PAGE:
Don Khong is the bigger island over Don Det, which is just a short bridge across. In my boat of 10 or more fellow backpackers, 8 of them dropped off at Don Det while 2 (including me) proceeded to Don Khong. It goes to show how Don Khong has been undeservingly omitted by visitors. And ironically, some of the most spectacular views and sights in this region are found in Don Khong. Somphamit Waterfall is one huge attraction. The mass amount water that forces through the jagged rocks and gushing down the river was thunderous. However, in the months of May, the sweltering heat can be highly unbearable. Do bring lots of water and wear enough to protect your skin from the strong sunlight. As Don Det and Don Khong are both connected by a bridge, regardless of which island you are stationed, you can practically visit both. Exploration by bicycle is highly recommended although some bike rental boss told me 6km was the distance for one round trip around Don Khong, which I highly doubted so because the ride took such a heavy toll on my body that I nearly fell flat from dehydration and fatigue before I could even finish 3/4 the distance. Towards the south-eastern tip of the island, there is homestay.
Prices may fluctuate during the seasons, but we rented for 10,000 kip for the whole day. Do not pay more than 15,000 kip.
The entire island of Don Khong is 18km x 8km. The road circling the island is flat and travels the entire distance about 40km. Pedaling at a leisurely pace and taking a few stops along the way, you should be able to circumnavigate the island in about 4.5 hours.
The rice fields are beautiful, the homes on stilts are picturesque and the people you pass will all be smiling! The children that I met on the road were so precious and friendly that we rode together for a few kilometers before they realized they were getting too far from home. (Check my Laos homepage for a picture of us together).
Laos has only had one functional railway in its history. It was installed by the French as a means to ease the passage over the waterfalls along what is not the Cambodian boarder.
They railroad could unload cargo and passengers on the low side of the falls and then climb the slight grade, cross over to Don Det island and pass farther to the north where another safe and suitable boat landing could be made. From here the boats could travel all the way up the Mekong past Vientiane and Luang Prabang.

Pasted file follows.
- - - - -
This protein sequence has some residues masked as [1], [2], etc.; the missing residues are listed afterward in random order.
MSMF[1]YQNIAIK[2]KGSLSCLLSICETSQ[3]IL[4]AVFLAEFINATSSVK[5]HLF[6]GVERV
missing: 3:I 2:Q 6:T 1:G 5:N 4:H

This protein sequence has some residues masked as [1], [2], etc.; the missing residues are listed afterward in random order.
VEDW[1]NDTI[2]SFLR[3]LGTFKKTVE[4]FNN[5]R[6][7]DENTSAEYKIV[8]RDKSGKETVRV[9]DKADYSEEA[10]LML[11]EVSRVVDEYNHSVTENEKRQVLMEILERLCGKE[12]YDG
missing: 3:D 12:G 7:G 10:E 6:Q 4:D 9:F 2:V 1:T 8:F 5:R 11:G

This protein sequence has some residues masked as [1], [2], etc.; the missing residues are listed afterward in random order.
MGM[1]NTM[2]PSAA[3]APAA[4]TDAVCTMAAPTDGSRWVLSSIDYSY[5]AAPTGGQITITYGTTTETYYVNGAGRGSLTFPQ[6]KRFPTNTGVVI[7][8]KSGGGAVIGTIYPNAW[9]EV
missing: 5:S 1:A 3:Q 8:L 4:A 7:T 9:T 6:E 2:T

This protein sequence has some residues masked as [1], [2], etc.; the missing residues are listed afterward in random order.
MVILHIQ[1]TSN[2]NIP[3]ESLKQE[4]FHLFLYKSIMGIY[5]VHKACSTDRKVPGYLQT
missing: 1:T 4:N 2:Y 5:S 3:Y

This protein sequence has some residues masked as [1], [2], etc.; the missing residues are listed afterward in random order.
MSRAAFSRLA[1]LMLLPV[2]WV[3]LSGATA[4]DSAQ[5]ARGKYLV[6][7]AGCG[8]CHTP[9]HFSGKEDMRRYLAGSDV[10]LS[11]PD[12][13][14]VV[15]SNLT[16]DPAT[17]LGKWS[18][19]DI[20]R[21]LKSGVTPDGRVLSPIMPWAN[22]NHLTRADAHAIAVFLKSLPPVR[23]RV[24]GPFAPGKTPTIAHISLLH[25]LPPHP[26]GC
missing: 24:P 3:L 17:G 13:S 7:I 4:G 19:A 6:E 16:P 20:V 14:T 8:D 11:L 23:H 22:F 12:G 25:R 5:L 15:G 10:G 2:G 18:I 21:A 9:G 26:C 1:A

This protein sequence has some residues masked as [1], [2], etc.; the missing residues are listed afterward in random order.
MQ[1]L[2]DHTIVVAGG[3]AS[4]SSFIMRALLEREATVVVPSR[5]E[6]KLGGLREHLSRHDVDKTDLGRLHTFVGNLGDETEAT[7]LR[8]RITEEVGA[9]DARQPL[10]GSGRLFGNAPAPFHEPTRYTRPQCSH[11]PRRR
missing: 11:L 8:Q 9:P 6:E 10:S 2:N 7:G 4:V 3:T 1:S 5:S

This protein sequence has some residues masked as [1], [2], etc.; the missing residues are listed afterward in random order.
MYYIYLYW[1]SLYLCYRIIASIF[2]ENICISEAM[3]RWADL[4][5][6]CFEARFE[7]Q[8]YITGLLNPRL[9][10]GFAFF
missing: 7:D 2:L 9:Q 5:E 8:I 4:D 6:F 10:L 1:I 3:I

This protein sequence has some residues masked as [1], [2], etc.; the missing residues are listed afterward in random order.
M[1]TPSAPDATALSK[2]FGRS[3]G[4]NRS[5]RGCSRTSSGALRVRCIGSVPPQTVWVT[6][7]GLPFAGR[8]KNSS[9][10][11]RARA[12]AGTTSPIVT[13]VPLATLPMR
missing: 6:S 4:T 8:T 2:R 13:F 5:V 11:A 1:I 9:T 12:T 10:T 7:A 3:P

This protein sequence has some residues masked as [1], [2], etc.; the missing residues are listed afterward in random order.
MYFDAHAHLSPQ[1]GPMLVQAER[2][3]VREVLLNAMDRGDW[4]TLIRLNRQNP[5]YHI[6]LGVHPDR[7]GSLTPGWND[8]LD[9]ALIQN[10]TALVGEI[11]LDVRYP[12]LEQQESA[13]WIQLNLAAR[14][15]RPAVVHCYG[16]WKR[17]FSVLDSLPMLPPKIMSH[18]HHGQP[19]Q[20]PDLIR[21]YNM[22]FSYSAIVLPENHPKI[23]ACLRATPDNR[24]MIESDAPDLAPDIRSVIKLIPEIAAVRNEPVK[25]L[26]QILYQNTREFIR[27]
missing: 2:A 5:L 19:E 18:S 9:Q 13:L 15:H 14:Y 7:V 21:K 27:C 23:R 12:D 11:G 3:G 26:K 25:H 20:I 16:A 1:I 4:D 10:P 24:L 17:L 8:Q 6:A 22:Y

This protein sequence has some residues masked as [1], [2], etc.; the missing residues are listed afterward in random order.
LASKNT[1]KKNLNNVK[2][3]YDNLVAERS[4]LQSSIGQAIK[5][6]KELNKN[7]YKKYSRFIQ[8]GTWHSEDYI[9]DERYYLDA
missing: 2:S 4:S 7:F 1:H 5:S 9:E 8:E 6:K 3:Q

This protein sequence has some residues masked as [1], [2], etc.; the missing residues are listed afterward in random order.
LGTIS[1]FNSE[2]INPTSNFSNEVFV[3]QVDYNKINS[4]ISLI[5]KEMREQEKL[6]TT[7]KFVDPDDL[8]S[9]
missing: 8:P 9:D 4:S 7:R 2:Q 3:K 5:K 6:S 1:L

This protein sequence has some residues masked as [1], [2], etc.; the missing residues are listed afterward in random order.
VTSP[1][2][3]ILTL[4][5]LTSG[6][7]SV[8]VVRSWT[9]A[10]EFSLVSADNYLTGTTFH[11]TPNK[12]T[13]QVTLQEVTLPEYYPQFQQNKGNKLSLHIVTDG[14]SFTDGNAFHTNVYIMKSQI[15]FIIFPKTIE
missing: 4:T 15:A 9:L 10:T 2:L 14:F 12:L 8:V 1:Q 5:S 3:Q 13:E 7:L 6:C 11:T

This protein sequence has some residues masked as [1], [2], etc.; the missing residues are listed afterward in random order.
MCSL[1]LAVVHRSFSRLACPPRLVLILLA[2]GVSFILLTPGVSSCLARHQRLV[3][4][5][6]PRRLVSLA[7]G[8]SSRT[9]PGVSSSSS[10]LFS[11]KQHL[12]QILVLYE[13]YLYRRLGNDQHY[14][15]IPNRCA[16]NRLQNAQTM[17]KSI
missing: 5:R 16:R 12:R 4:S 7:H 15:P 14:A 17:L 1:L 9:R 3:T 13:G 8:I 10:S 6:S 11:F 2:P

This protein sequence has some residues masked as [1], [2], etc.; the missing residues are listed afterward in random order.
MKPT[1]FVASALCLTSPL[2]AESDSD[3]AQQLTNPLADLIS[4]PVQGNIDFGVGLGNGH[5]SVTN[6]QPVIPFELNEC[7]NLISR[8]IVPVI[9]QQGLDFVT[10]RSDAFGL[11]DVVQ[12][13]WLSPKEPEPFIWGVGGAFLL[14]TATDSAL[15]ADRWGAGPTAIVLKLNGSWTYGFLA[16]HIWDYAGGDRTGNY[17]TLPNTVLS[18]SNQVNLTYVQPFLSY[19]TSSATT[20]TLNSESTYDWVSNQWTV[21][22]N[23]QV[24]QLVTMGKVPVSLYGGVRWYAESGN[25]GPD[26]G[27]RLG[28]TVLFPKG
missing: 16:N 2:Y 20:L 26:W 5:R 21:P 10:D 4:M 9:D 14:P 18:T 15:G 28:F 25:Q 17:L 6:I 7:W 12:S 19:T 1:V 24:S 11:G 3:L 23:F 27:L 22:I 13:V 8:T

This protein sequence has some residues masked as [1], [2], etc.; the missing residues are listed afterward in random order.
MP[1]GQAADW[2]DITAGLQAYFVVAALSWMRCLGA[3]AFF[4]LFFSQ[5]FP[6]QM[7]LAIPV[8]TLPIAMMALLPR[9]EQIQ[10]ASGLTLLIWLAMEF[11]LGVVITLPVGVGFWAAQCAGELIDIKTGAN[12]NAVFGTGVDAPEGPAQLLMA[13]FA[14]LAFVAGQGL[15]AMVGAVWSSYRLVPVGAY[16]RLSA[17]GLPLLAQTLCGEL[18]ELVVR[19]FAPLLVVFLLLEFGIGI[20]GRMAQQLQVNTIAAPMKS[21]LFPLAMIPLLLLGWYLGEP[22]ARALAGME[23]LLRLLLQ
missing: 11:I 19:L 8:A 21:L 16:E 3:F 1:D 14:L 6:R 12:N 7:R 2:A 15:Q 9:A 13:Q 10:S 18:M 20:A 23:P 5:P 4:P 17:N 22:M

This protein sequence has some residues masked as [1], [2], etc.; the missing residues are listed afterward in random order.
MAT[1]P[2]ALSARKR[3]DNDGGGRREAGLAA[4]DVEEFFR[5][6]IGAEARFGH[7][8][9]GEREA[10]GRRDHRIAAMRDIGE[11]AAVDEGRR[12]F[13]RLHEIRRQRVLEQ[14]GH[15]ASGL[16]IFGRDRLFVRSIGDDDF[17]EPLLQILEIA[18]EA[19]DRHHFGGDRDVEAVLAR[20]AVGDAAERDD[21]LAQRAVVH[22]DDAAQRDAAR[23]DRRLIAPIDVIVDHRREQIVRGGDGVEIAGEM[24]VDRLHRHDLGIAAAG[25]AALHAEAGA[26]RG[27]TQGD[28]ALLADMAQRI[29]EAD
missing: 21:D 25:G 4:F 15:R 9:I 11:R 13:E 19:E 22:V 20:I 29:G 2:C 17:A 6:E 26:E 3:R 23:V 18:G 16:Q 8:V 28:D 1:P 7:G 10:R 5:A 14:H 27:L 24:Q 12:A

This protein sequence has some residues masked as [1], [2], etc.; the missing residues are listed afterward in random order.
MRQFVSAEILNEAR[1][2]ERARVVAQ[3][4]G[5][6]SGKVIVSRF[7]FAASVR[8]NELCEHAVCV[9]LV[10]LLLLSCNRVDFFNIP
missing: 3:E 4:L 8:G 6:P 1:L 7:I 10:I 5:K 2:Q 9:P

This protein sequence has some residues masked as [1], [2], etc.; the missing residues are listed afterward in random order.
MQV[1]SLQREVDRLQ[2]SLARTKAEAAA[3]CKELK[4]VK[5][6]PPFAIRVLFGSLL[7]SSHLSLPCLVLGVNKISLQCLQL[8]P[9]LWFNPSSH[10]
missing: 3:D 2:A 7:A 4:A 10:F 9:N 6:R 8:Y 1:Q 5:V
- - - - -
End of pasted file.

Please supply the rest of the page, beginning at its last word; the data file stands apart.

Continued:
Unfortunately the railroad was not maintained past the 1940's and quickly fell into disrepair. The pieces of the rails over time have not become building materials for peoples homes, foot bridges, etc.
There are still some portions of old rail bed laying on the sides of the trail. Just a few meters from the Don Khone side of the bridge is a narrow gauge train engine still on display.
It is required to pay a tourist tax of 9,000 kip. This ticket also allows you to visit the Somphamit waterfalls.
The Mekong meanders around the 4000 Islands and drops into Cambodia along a fairly wide, yet short waterfall. There are several to choose from, but the Somphamit is the easiest to access from Don Det and/or Don Khone islands.
It is about a 10~15 minute walk from the Rail Road bridge. At the bridge, you must pay a tourist tax 9,000 kip.
On the border of Cambodia and Laos are the Khon Phapheng waterfalls, they are the biggest of S.E. Asia and also a very popular attraction for the locals. The entrance is 10,000 Kip and it is sure worth a visit!
The large island of Don Khong is easy to go around by bicycle. We only managed to do half the island because of the high temperature (37 degrees). We were everywhere greeted by children and if you are thirsty, you find many houses that offer refreshments and also things to eat, the people are very friendly, but it is difficult to find someone who speaks english! But it was great! The island offers some beautiful scenery and also some nice temples.
Bicycles can be rent at almost every guesthouse or hotel. We paid 15,000 kip for a whole day of cycling, so that is a little under 2 US Dollars...
Hire bikes and cycle south along the path, to the southern end of the Island. You'll see the unfinshed railway bridge over to Don Khon. Pass over the road/footbridge to Don Khon, and head towards the Somphamit Waterfalls. Lots of nice places to swim, amongst the rocks, and even in natural plunge pools and jacuzzi's!
Hire a dug out canoe, and paddle upstream/downstream. Paddling upstream is surprisingly hard, as the current will continually try to push your bow to port or starboard. The best advice is to heave to, splice the mainbrace and make someone walk the plank. Alternatively, pull in to the bank and buy a cooling Beer Lao or two..
Seriously though, the fishermen make it look easy, it's humbling to find out it's not!
I hired a boat from a guy near the northern end of the island. Ask around.. only a few dollars for a few hours, and you can explore the smaller uninhabited islands. Just keep track of where you are, the islands all start to look the same after a while :)
When staying on an island, swimming is a great idea! During the dry season the currents arn't too strong, though swimming against it for long is tiring! This tree was stuck in the bottom near my bungalow. A helpful soul had attached some bits of wood to make climbing up easier. It's then a simple leap of faith into the deep cool water... excellent on a hot sticky day :)
The island of Don Khong has a few temples that can be visited. We found the Tham Phu Kiaw in the small village of Ban Xieng Wang the most beautiful. The buddha is covered in a giant snake!